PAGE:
7 Tips on how to Deal with Ghosting
Ghosting has become one of the most common ways to end a relationship, but unfortunately, it’s also one of the worst. Once ghosters have their way with the person they’re dating, they disappear without leaving a trace. Finding out that you’ve been ghosted can be devastating, especially if you really likes the other person, and they made you think they felt the same. So, what do you do? How to deal with ghosting? These tips will help you move on, and realize you did nothing wrong.
Make sure you’ve been ghosted
The beginning of any relationship is accompanied with a lot of uncertainty; does he like me? will she call me back? that’s why you can easily think you’ve been ghosted even though you haven't. Before you bury the relationship for good, make sure you’ve been ghosted. If the other person stopped calling you, texting you, deleted friendships with you on social media, etc., than yes - you have been ghosted. If the communication has become less frequent, but you still talk to one another, you’ve not been ghosted.
Don’t try to be cool
Being ghosted is messed up, and the person ghosting you is even more messed up. If you are certain that you have been ghosted, don’t try to be cool and not contact the other person. You will regret doing that further down the line, so don’t be afraid to call out the other person on their ghosting antics. Send them a text or an email telling them how you feel. At this point, you don’t have anything to lose, so at least you’ll get you anger off you chest.
Talk about it with friends
Research has shown time and time again that keeping feelings bottled up only makes you feel worse. Research has also shown that talking about your emotions help alleviate the anger, and let go of what happened. So, set up an evening with your friends, and talk your way to healing. Cry, laugh, complain, and let go of the pain of someone who walked out on you without warning.
Don’t take it personally
For most of us, the first thought that comes to mind when someone breaks up with us is “what did I do?”. The same is even worse when it comes to ghosting, when we think that’s something is so wrong with us that people can’t even stand to break up with us face to face. Well, you’re wrong! ghosting has little to nothing to do with you, and a lot to do with ghosters. People who disappear without saying a word are selfish, cowardly, and down right mean. For them, ghosting is just another expression of their personality. They are likely to be as selfish and inconsiderate in other aspects of their lives, so you should be grateful that you dodged a bullet, and understand you didn’t do anything to deserve being ghosted.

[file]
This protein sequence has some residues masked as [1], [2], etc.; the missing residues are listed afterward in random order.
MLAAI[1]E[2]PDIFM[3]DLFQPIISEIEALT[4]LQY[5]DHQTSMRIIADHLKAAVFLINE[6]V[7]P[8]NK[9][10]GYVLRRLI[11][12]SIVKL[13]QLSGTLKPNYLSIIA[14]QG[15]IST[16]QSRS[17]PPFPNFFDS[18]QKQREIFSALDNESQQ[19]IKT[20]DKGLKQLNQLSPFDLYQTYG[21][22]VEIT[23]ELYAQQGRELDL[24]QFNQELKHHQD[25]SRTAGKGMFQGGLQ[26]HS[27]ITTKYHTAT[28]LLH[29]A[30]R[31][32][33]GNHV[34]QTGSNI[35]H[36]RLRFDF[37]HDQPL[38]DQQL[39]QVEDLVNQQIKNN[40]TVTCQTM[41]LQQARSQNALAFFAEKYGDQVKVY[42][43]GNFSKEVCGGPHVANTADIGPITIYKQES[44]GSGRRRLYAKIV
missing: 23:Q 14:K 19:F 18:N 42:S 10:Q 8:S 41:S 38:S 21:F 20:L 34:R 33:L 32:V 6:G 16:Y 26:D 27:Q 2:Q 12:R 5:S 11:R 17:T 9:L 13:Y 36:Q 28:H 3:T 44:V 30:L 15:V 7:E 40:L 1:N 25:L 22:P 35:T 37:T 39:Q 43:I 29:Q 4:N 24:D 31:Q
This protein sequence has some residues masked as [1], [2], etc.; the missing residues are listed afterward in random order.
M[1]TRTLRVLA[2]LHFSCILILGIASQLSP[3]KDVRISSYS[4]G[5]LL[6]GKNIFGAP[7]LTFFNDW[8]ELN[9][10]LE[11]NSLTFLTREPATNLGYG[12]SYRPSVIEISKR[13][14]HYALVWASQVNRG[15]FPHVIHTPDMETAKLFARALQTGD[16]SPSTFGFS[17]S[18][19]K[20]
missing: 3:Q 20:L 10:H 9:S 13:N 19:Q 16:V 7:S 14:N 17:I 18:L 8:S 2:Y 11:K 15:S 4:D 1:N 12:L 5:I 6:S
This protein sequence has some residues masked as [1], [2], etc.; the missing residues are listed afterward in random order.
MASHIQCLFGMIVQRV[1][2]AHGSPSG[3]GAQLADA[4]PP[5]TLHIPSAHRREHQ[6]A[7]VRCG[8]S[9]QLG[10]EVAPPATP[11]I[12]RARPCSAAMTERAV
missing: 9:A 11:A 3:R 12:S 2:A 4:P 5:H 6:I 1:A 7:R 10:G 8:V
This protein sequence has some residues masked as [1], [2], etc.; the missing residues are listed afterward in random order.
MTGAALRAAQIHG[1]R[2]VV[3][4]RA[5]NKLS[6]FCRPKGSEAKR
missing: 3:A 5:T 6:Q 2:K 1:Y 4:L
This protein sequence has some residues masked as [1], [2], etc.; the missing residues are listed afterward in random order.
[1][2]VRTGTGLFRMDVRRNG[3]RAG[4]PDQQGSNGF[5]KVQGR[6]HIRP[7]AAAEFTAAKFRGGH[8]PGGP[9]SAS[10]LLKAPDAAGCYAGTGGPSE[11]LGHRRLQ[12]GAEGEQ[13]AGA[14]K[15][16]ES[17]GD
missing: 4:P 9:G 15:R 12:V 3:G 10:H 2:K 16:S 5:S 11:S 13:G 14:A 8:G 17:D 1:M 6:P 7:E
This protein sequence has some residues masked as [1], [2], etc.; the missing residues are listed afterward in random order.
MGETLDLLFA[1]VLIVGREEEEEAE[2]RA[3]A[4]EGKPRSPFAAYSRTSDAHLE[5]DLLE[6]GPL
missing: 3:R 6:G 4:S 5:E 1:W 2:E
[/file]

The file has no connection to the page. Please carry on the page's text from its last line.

You should always give yourself some time to grief when a relationship ends, but don’t over do it. Being ghosted can harm your confidence, but you have to pick yourself up, and move in as best as you can. Meet friends, have some drinks, keep working, working out, and having fun exactly like you did before you were ghosted. Breaking routine will only make you feel worse, and you shouldn’t. Life goes on, and so should you.
One of the things that can set you back after being ghosted is seeing reminders of the person who ghosted you. So, get reed of any reminders you may have of the person who disappeared on you; throw out photos, delete them from social media, delete their contact information, and any texts. The phrase “out of sight, out of mind” works wonders when you get ghosted, so make sure you don’t have anything to remind you of the person who hurt you.
Work through the pain
Ignoring pain is just as worse as wallowing in it, so you shouldn’t pretend you’re completely fine when you’re not. Break-ups of any kind hurt, and ghosting feels even worse than a regular break up. So, acknowledge your pain, cry it out, and start going back to your routine to put things behind you. Don’t be ashamed of admitting that you feel embarrassed or hurt that someone ghosted you, it’s natural. Allow yourself to feel the pain so you can leave it behind, and move on to a better, healthier relationship.
Ghosting is definitely an unpleasant way to get broken up with, and it is often unexpected. It can also wreak havoc on your self confidence, and make you feel like there’s something wrong with you. You should keep in mind that the other person is the one who did something wrong, and once you do, it will be easier to let go of the pain, and move on in the healthiest way.
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